It took Louisville, Kentucky, more than six months to charge one police officer with a count of “endangerment” in the killing of 26-year-old Breonna Taylor. Taylor, a Black woman, an EMT, a sister, and a daughter was asleep in bed with her boyfriend, Kenneth Walker, when police—using a battering ram—burst into her apartment after midnight. The unarmed Taylor died after being hit no fewer than six times by officers’ bullets. Questions have surrounded the long and dubious investigation in the months leading up to Kentucky Attorney General Daniel Cameron’s announcement of almost no charges for the officers involved.
NBC News is reporting that newly released documents concerning the internal investigation by the Louisville police show a department working overtime to justify not simply the killing of Taylor, but the entire operation that led to their raiding Taylor’s home that tragic night. The documents also show that internal affairs were forced to give an overview of their findings in the middle of May to the head of the Criminal Interdiction Division, Maj. Kim Burbrink. Burbrink was the officer overseeing the unit being investigated. Internal affairs officers objected to the idea of Burbrink being present, but were overruled.
One of the documents shows that “an investigator from the Public Integrity Unit, often dubbed the department's internal affairs team, began examining pictures and text messages from Walker's phone in late May.” That’s two months after police officers murdered Taylor. Why two months later? Besides the fact that Taylor’s murder had become national news, it turns out that the police investigators’ interest in Walker’s phone coincided with their own internal affairs division beginning to find “serious problems with the warrant for Taylor's home and how it was executed.”
Specifically, police Detective Joshua Jaynes swore an affidavit that he had spoken with a U.S. postal inspector to verify that a man who was living across town from Taylor, Jamarcus Glover, was receiving packages at Taylor’s home. This was the basis for the warrant that allowed them to raid and kill Taylor. It turns out Jaynes did not speak with any postal inspector. At all. In fact, the documents say that Louisville police have a bad working relationship with the inspector’s office because of “previous incidents.”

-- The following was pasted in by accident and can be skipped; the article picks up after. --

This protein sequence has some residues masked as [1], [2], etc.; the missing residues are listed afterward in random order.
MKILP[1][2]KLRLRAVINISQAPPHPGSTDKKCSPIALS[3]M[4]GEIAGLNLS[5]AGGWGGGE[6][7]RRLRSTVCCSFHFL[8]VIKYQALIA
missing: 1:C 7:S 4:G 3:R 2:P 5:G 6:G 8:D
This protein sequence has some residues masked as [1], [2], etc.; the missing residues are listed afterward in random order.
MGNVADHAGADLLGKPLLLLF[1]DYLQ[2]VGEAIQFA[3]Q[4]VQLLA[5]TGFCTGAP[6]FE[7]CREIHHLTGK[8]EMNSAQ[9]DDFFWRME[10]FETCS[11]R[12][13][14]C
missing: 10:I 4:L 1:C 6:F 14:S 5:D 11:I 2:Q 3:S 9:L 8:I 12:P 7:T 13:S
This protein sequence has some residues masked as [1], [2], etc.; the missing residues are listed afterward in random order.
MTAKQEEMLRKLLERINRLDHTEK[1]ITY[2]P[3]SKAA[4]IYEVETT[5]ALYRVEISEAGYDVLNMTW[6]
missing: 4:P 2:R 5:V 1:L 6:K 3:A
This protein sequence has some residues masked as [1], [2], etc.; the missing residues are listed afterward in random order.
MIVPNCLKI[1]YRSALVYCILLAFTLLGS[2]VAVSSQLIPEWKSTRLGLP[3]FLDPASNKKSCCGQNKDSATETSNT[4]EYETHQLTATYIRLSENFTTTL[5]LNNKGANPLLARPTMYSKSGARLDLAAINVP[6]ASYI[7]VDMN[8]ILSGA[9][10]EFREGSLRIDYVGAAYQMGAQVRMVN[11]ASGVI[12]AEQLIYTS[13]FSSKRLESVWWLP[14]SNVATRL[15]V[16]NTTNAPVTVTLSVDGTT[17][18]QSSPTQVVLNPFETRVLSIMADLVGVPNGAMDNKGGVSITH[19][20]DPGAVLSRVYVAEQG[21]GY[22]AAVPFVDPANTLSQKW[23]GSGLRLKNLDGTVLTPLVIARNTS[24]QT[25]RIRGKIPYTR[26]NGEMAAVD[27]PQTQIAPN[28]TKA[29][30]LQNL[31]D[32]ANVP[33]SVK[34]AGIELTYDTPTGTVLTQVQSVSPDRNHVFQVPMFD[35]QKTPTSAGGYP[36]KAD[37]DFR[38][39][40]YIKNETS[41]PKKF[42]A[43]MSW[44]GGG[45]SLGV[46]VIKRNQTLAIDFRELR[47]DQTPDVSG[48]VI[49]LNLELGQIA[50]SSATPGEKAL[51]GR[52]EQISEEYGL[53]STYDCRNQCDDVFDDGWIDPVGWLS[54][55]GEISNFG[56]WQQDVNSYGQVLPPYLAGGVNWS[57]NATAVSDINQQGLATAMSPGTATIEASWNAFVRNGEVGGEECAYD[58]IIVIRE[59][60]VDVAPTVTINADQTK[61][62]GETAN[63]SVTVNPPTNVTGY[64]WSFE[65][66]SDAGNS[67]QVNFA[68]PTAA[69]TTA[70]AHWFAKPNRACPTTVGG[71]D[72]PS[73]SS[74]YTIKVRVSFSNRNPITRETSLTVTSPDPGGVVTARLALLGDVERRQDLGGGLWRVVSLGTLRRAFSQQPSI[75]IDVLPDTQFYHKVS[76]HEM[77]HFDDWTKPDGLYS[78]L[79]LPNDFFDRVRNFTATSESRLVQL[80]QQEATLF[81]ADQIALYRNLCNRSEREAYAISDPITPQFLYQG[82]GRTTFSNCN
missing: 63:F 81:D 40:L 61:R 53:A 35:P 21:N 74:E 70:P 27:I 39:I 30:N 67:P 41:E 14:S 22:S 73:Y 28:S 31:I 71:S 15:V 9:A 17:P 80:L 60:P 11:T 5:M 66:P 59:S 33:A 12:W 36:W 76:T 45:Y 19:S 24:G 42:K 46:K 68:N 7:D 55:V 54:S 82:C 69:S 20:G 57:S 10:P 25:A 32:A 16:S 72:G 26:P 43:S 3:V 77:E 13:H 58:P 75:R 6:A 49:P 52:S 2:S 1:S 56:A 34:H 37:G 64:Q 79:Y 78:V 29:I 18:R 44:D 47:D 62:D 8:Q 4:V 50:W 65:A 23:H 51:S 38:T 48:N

Shively police Sgt. Tim Sayler told investigators that about a month after Taylor was killed, Jaynes was still inquiring about whether or not the Glover packages were indeed being delivered to Taylor’s address.
"You wrote a search warrant on it saying it was delivered there, but now you're asking a month later?" Sayler told investigators, describing his thoughts when Jaynes asked about the packages after the shooting. "It looks like you're trying to cover your ass, is what it appears to me."
The NBC News report supports this narrative, with police looking intensely for any evidence to create a Taylor is no angel kind of story. According to the report, police seem to have been able to find text messages showing Walker was selling $25 worth of weed here and there—not an offense punishable by death as far as I know. The documents also show that the departments that were supposed to investigate the officers’ actions were somehow also investigating Walker and Taylor. NBC had a veteran officer of the Los Angeles police department, Tyler Izen, take a look at this investigation.
"Some of this is just astounding," Izen said after reviewing the Louisville police memo. "I do not know why you would have an internal affairs investigator also investigating the crime, because all it does is take away your credibility. It's victim-blaming all over again."
Since that announcement, a member of the grand jury has sued the Kentucky attorney general for not disclosing the entire truth during those closed-door proceedings. Released grand jury transcripts have conjured up even more questions about the strange conclusions the attorney general made and the evidence presented. And while the attorney general’s handling of the case is clearly suspect, the preceding months of investigation have shown a police department and Kentucky prosecution team that seemed most interested in exonerating the officers who killed Taylor and not at all interested investigating what exactly happened that led to the murder of an innocent woman.